How to build social connection in a remote team
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A sense of connection and belonging are sentiments that are helpful for building “affective trust” – a form of trust based on emotional bond and interpersonal relatedness.
It varies from the “cognitive trust” – which springs from reliability and competence. Both are influential to performance, but affective trust tends to be more salient for a team at the beginning of a relationship, according to studies.
If your icebreaker questions are intriguing, cheeky, humorous – the answers you receive will be, too.
Many remote teams will kick off their weekly meeting with an icebreaker question or insert it during their morning stand-up meeting. Even more popular is asking a series of icebreaker questions during the onboarding process when hiring someone.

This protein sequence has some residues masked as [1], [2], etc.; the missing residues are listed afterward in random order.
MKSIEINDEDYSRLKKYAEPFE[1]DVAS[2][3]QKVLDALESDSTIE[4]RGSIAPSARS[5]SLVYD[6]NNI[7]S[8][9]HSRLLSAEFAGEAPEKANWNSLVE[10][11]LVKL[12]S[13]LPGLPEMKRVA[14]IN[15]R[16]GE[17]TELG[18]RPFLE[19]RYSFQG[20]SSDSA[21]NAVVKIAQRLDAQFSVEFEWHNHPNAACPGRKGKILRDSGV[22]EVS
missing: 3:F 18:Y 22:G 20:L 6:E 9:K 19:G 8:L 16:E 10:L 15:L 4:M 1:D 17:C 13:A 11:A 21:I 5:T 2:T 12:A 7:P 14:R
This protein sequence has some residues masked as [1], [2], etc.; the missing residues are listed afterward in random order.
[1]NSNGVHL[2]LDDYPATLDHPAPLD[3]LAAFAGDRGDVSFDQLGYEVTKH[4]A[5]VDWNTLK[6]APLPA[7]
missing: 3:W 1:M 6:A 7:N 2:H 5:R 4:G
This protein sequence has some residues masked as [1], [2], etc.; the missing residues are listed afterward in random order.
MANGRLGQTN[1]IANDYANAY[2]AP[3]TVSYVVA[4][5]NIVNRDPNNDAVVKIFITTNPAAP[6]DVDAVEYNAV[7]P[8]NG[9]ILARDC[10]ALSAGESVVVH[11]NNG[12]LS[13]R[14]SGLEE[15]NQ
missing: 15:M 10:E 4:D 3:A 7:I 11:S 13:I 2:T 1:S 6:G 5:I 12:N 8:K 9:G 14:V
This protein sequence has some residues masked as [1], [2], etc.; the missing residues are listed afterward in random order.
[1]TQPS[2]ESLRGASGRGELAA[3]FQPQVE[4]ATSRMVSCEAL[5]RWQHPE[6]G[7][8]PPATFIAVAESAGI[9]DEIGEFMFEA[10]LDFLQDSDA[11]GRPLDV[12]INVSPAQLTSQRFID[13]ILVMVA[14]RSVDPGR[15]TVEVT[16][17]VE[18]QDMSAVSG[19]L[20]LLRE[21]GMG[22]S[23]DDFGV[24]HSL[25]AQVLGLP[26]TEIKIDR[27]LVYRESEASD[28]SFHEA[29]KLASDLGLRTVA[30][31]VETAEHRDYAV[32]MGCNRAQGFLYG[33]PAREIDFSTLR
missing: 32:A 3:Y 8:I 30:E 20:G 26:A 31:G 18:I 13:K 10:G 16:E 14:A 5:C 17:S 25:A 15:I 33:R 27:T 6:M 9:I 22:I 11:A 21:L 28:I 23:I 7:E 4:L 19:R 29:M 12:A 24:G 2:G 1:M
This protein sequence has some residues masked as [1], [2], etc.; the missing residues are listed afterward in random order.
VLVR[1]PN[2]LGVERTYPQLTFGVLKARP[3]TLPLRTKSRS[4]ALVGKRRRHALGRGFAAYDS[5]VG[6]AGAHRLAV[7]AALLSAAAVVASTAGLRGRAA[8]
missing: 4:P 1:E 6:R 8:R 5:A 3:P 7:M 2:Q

With affective trust being so important to foster at the beginning of a relationship, onboarding new hires well becomes even more critical for virtual team building.
You can partner newcomers with experienced employees and have a formal onboarding process at the company, or at least a partially in-person one, with expenses covered by the company.
Many remote companies offer buddy systems for onboarding. This is also a way for people to have fun and get closer, as well as to increase job satisfaction and commitment.
This can take the form of assigning an official “mentor” or a random employee, with whom they have periodic one-on-one meetings to get acclimated to the company.
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1 + 1 = 3, that's the defintion of a good team.
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